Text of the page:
Hayley Pells MSc CAE FIMI
The pandemic has impacted how we use our cars and consider our health, will some of these changes remain post pandemic?
Changes to the Highway Code following a consultation from the Depart for Transport (DfT) on the Hierarchy of Road Users’ concept was designed so that those likely to do most harm would have the greatest responsibility, but it has raised concerns that it could widen divisions between different groups of road users.
The consultation began on 28th July 2020 and closed on 27th October the same
The DfT have explained that this hierarchy would not give priority to any group but would ensure a “mutually respectful” and “considerate culture”. The hierarchy includes all users of the road, from horse riders to drivers of articulated lorries and seeks to be realistic about the diversity of modes of transportation available to road users, being mindful of how roads might be used in the future and how particular modes may become more popular.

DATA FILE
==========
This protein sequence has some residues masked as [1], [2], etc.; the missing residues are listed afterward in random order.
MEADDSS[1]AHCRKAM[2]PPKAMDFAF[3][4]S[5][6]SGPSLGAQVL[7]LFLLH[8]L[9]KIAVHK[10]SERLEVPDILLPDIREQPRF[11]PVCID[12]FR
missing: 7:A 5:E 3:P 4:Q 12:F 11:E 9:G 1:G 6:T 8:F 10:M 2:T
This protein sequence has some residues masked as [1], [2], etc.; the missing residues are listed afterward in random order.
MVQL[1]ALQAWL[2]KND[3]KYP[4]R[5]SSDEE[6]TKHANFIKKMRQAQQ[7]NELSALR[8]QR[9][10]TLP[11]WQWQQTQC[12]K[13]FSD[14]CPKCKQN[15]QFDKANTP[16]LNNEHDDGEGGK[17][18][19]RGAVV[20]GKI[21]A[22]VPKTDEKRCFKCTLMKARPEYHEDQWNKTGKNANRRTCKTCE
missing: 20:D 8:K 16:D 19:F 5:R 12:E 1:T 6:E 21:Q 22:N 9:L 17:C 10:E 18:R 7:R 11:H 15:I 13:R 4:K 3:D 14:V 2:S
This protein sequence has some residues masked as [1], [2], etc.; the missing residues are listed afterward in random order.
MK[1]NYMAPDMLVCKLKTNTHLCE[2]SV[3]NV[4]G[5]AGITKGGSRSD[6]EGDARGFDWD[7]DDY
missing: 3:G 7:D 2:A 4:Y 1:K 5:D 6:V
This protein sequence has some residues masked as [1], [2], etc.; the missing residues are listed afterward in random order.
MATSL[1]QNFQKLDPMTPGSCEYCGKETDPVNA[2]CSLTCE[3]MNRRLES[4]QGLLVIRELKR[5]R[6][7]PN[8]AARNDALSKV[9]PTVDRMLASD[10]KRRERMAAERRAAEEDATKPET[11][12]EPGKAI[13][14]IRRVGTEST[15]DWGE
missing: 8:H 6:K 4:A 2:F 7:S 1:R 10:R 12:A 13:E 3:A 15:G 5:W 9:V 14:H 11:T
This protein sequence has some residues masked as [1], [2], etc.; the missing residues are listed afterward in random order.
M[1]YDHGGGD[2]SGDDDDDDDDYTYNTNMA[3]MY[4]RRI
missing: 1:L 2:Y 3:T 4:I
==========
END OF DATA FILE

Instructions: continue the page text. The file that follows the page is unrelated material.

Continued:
The pandemic has witnessed a boom in uptake for walking, running, and cycling. As more people adopt flexible working practices and the move towards electric technology for private transport becomes not only more popular, but the deadline for purchasing a new internal combustion car looms closer, will become the only option. Urban areas are becoming more congested and the space allotted to cars is becoming more questionable, subterranean parking solutions are a fantastic feat of engineering, but may not be affordable for the average user.
Sellers of electric bicycles have enjoyed a buoyant business as the government removed the
previous limit of £1000 for the Cycle to Work scheme and it has been reported that users enjoyed greater benefits than regular bicycle users as the technology was more attractive to use all the time, not everyone relishes arriving at work to immediately shower and change.
The benefits of cycling, not just to the general health and wellbeing of the user, but to the
environment in which they operate, are numerous. Much quieter in functionality and requiring less electric to power (if using an electric bicycle) the benefits to reduce the emissions level and risk to health for everyone within that environment increases.
The feedback from the consultation is still under analysis and the increase of cycle lanes may be impactive for local elections this year as the spending from last year starts to be repaid meaning the politics of priority may determine the type of work presented to workshops in a nearer future than the demise of the internal combustion engine.
At Avia we have already upskilled all our mechanics to qualify them for the demands of EV and hybrid technology, a skill set that could easily turn to the repair and maintenance of electric bicycles.